Last month Mark took a look in our one remaining bee box- we used to have five and found no queen and very few bees.
Last week he found the hive alive and well! With any luck we can split this hive in the next few weeks.
Over the years we have had some weird bees. Two years ago one hive condinually pulled wax in circular shapes making the uniform frame look like it had huge yellow tumors all over it. Last year four hives disappeared. I'm sure you have heard about our incredible bee problems and to learn more you should watch The Vanishing of The Bees. You can find it on Netflix still I'm sure.
This year they keep laying brood (baby bees) along side the honey they have stored. This calls for Mark to move the frames regularly. As the hive grows our chances of splitting them increases. To do this though we must transfer half to a new hive and bring them over a mile away. When they see there is no way to back they resign themselves to create a new queen and build up a new family.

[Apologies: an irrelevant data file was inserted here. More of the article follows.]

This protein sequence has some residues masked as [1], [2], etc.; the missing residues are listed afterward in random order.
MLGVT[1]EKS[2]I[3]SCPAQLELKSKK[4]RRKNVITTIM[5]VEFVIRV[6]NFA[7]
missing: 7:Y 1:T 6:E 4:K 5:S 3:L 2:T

|Our harvest 2 years ago|
I have loved giving everyone a small jar of this nectar at Christmas time and after a good season I am able to do all of my cooking with it. Because we are surrounded by wheat and grass fields it is also great for people with allergies to build up a resistance to it.
Look closely, you can see where I poked my finger in the comb to taste the warm honey. I couldn't resist!
There has been a rise in people raising bees which is fantastic but it takes quite a bit of infrastructure and time so prepare yourself. One hive will get you about a gallon of honey if it is a strong one but sometimes it is less expensive to just support local keepers by purchasing your honey from them.
Right now the hive is positioned right next to our recycling station, chicken coop and the new cut flower garden so we will be relocating them soon. In the dead of night of course.